I have mixed reactions to questions along these lines – one being confusion; certainly I’ve written quite a bit about pitching mechanics on this site – some of our more popular articles are:

Elbow Injuries and What Causes Them (bonus Stephen Strasburg content)
Strasburg, The Inverted W, and Pitching Mechanics
Reviewing the NPA Velocity “Holds”
Disconnected Pitching Mechanics – A Good Thing?

Additionally, there may not be another person or organization out there that pushes the boundaries of cost-effective and applicable motion capture out there than Driveline Baseball. We now have eight high-speed cameras (four that record in a central video server and four standalone cameras), and the whole point of a comprehensive video analysis […]

By |November 15th, 2013|Mechanics, Motion Analysis, Training|5 Comments

New Video Analysis Techniques in Our Lab (Facility Update, 11/14/13)

Our biomechanics lab is in the process of getting a rather large upgrade. I’ve been head down on building a custom high-speed video solution for our lab, which as of next week will include these cameras:

Four synchronized high-speed cameras that feed into a central video server, shooting at 180 FPS from these fixed angles: Overhead, Front, Rear, First Base View
Two tripod high-speed cameras that shoot at 120/240 FPS for quick review
Two tripod high-speed camcorders that shoot full HD (1080p) video at 60 FPS or high-speed video at 300 FPS with Wi-Fi connectivity, allowing athletes to directly connect and download videos off the system using their smartphones

The throwing cage has been a lot of manual labor to build and get right, and I’m happy to say we’re 95% of the way done with it. Here’s an older picture of the cage from a few days ago:

As stated in previous posts, we […]

By |November 14th, 2013|Motion Analysis, Research, Training, Video|0 Comments

Pro Baseball Summit, New Underload Baseball Record, Seminar Dates, Mariners’ Scout Team, and Wireless EXG Sensors – MaxVelo News

I’m going to try to make these posts a little more frequently since the 2013-2014 offseason is here, which means tons of action. Let’s get to it!
Pro Baseball Summit
Driveline Baseball will be hosting the first annual Pro Baseball Summit at our facility in SeaTac, WA from September 15th-21st. This seminar/group work session is open to all current professional pitchers, pitching coaches, and athletic trainers attached to a professional baseball organization. We will be covering a wide variety of topics, including – but not limited to:

Pitching Mechanics
Strength and Conditioning
Rotator Cuff Training
EXG Sensor Measurements – Muscle, Heart, and Brain Measurements (more on this later)
Command/Control Training
Velocity Development

If you are interested in attending, please contact Kyle Boddy for more information.

Confirmed attendees include Trevor Bauer (Cleveland Indians), Jack McGeary (Boston Red Sox), and Michael Boyden (Washington Nationals), with many other invites pending.
New Underload Baseball Record!
Resident flamethrower Julian Archuleta (Peninsula HS, 2015) hit 109 MPH on […]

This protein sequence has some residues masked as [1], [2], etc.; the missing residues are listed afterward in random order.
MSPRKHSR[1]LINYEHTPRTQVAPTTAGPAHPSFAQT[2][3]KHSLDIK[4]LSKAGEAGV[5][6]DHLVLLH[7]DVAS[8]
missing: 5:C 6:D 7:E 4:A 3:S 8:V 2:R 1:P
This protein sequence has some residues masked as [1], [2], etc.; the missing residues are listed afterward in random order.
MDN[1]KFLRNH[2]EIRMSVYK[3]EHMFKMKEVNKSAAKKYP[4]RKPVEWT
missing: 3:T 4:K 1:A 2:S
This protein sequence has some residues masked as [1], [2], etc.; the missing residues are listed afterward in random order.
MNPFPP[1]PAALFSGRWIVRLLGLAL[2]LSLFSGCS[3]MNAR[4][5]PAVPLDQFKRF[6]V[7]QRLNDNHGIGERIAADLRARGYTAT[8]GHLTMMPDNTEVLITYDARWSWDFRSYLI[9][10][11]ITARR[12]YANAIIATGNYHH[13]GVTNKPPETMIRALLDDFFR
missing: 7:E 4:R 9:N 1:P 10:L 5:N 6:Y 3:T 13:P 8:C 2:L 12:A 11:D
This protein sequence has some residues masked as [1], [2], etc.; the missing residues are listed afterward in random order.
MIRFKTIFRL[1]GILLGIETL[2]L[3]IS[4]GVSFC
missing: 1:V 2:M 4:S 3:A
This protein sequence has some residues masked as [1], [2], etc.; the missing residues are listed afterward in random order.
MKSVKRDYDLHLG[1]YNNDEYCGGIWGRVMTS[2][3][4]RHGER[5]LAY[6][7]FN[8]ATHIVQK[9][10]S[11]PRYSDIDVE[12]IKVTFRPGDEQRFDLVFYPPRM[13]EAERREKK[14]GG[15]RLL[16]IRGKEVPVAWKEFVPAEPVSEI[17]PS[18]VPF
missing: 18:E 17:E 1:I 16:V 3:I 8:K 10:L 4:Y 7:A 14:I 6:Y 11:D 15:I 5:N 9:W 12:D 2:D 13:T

By |September 2nd, 2013|Mechanics, Motion Analysis, Seminars, Training|0 Comments

A Biomechanical Understanding of the Late Launch (Wolforth Tenet)

While in Houston for the Ultimate Coaches’ Bootcamp, Ron talked about a “late launch” being important in the pitching delivery. You see it in pitchers like Roger Clemens and Trevor Bauer:

You should theoretically see it in Dr. Marshall’s pitchers, since he teaches to point the acromial line towards home plate and forwardly rotate the torso as far as possible before ball release, but you don’t see this in Jeff Sparks or Mike Farrenkopf:

Brian Oates recently wrote about the late launch over at Oates’ Specialties, saying (amongst other things):
A late release does not only help a pitcher exert more linear force behind the ball toward home plate (resulting in better velocity and command), but it is also key to efficient pronation of the arm.
A reader of my blog emailed me and asked:
I was reading up on your site and oatesspecialties blog on his site about late launch. I think I basically understand the principle of having your throwing shoulder in front of glove shoulder. The description of applying force in a straight line to the target is where I get lost. I’m interpreting it like pushing the ball. I know my interpretation is wrong. Can you clarify a bit?
If there’s anything I’m good at, it’s taking a cue and breaking it down into its specific biomechanical parts. So, let’s get cracking!


By |January 22nd, 2013|Mechanics, Motion Analysis|4 Comments

Andrew Cashner’s Pitching Mechanics (Quick Post)

While I was going through my huge library of pitching clips (over 3 GB at this point), I found one of my favorite examples that shows how complicated the 95 MPH delivery can be.

Enter Andrew Cashner, a man who can throw 100 MPH:

Note where the video is slowed down. It’s not rotation, it’s not linear momentum, it’s both. This movement cannot be trivialized, and furthermore, it can’t be taught as a series of drills.

95+ MPH velocity doesn’t come out of the arm through conscious thought and simple checkpointing in the delivery. There is a certain amount of violence and sacrifice of tangible control that goes into it. If you try to consciously control your pitching arm or upper trunk at the speeds that they rotate, you are doomed to throw no harder than 85 MPH – at best.

Just a quick thought for this Sunday!

By |December 30th, 2012|Mechanics, Motion Analysis, Video|1 Comment